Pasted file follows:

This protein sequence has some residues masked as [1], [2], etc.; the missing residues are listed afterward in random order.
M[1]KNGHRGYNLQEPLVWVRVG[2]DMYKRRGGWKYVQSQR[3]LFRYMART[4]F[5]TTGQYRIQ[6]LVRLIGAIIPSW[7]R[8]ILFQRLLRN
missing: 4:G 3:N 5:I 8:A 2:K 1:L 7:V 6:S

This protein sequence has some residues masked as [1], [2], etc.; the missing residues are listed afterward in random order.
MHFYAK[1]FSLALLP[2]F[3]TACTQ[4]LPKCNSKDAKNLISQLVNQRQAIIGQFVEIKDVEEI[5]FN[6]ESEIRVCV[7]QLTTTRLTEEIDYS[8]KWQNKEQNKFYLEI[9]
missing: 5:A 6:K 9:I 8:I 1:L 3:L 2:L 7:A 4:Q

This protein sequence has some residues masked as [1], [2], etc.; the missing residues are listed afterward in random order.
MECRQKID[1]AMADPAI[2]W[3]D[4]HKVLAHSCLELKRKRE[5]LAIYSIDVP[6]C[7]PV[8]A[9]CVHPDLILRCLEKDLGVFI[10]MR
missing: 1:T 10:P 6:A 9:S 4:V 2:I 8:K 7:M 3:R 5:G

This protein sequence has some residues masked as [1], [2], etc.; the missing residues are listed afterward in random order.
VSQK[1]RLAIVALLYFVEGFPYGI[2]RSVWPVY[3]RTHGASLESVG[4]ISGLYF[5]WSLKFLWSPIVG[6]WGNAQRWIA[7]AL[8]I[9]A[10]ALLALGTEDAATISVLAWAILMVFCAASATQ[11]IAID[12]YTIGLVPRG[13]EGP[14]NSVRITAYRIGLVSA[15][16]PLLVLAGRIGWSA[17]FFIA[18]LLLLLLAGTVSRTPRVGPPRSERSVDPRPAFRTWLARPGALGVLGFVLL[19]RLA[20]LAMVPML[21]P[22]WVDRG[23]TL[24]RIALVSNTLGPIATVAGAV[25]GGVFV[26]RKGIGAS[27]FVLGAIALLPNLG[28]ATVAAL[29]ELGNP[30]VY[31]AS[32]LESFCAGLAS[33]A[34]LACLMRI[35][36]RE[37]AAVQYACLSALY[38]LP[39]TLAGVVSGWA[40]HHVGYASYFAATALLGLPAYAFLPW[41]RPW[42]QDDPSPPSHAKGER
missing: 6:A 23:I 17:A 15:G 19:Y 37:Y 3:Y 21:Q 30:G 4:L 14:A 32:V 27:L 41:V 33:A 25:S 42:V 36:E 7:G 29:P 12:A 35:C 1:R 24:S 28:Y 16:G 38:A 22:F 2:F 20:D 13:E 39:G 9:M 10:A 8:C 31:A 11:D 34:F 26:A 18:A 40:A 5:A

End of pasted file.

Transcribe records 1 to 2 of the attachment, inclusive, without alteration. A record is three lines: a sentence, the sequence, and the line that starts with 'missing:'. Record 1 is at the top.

This protein sequence has some residues masked as [1], [2], etc.; the missing residues are listed afterward in random order.
M[1]KNGHRGYNLQEPLVWVRVG[2]DMYKRRGGWKYVQSQR[3]LFRYMART[4]F[5]TTGQYRIQ[6]LVRLIGAIIPSW[7]R[8]ILFQRLLRN
missing: 4:G 3:N 5:I 8:A 2:K 1:L 7:V 6:S

This protein sequence has some residues masked as [1], [2], etc.; the missing residues are listed afterward in random order.
MHFYAK[1]FSLALLP[2]F[3]TACTQ[4]LPKCNSKDAKNLISQLVNQRQAIIGQFVEIKDVEEI[5]FN[6]ESEIRVCV[7]QLTTTRLTEEIDYS[8]KWQNKEQNKFYLEI[9]
missing: 5:A 6:K 9:I 8:I 1:L 3:L 2:L 7:A 4:Q